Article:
https://www.theguardian.com/technolo...r-into-poverty
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Old 14th Oct 2019, 10:38
  #10913 (permalink)  
 
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As noted above; Labour's funding of nationalisation costs have previously been explained, more than a couple of times, by Labour. However, here's a couple of numbers to throw into the spreadsheet:
Rail subsidies in 2017/18 were £6.4 Billion. Private investment in the rail industry in the same period was £1.3 Billion. (Sounds as if we are half way there to nationalisation). It has been shown that privatised rail companies receive 3 to 4 times the amount of funding provided by the government to British Rail in the 1970s and 1980s.
Fossil fuel subsidies to energy companies run to £xx Billions. Nobody is quite sure of an accurate figure as the government refuses to supply one. The EU recently estimated the amount to be around £10.6 Billion. In a reply to a written question in the Commons back in January, the government responded with" The UK has no fossil fuel subsidies..". The independent think tank, ODI, responded to that with a report which concludes "They are lying". Harsh words! Imagine that! The government is lying!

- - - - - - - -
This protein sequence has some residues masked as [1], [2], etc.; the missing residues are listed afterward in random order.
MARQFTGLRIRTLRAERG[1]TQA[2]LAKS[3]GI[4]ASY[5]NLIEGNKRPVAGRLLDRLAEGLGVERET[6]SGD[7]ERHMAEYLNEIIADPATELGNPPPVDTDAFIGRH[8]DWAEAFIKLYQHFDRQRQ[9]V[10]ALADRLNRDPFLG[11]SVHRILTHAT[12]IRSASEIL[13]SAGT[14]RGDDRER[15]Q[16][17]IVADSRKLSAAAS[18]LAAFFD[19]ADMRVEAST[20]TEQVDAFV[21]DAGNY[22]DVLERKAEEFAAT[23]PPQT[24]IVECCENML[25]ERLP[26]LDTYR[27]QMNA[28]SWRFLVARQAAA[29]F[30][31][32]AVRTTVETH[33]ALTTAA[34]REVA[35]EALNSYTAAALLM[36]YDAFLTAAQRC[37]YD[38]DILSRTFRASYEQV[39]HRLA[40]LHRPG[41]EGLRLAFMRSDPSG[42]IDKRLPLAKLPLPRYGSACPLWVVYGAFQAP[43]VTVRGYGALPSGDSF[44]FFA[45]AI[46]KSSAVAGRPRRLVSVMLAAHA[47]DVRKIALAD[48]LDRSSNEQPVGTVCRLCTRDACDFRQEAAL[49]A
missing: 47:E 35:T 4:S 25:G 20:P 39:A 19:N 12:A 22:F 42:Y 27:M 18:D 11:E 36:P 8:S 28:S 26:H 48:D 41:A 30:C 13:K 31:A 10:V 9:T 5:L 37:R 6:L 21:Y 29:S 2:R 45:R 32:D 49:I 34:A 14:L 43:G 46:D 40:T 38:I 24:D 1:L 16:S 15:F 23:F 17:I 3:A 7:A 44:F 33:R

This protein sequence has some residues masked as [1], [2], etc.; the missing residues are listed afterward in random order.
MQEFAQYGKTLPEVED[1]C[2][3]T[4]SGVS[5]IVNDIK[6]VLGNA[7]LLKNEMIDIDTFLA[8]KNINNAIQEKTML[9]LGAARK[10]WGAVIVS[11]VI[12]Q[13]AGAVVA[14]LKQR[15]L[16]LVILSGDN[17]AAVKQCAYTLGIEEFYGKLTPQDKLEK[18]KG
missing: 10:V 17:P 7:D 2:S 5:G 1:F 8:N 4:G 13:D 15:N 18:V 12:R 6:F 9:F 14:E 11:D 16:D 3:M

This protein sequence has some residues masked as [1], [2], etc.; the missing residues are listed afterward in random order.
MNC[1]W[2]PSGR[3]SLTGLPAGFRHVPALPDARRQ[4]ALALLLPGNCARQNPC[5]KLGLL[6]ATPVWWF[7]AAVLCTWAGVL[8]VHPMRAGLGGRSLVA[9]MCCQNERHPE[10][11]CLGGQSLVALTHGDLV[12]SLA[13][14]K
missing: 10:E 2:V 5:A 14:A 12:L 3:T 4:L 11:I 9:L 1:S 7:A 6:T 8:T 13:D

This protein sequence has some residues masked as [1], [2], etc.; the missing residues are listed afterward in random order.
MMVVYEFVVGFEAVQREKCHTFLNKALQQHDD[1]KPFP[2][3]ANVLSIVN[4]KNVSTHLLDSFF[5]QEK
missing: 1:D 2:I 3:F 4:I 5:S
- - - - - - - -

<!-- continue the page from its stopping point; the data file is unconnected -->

https://www.parliament.uk/business/p...-01-23/211670/
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Old 14th Oct 2019, 11:10
  #10914 (permalink)  
 
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Meanwhile long overdue plans to introduce I.D. checks at polling stations to combat election fraud are being met with anger by Labour & the Libs. I wonder why?





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Old 14th Oct 2019, 11:12
  #10915 (permalink)  
 
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Originally Posted by Krystal n chips View Post
Gov't Depts and.......I.T. What could possibly go wrong given the many success stories of implementation to date......

Interesting to read the emphasis now being placed on robots given the human staff are already robotic with their treatment of claims and benefits to adversely affect people's lives.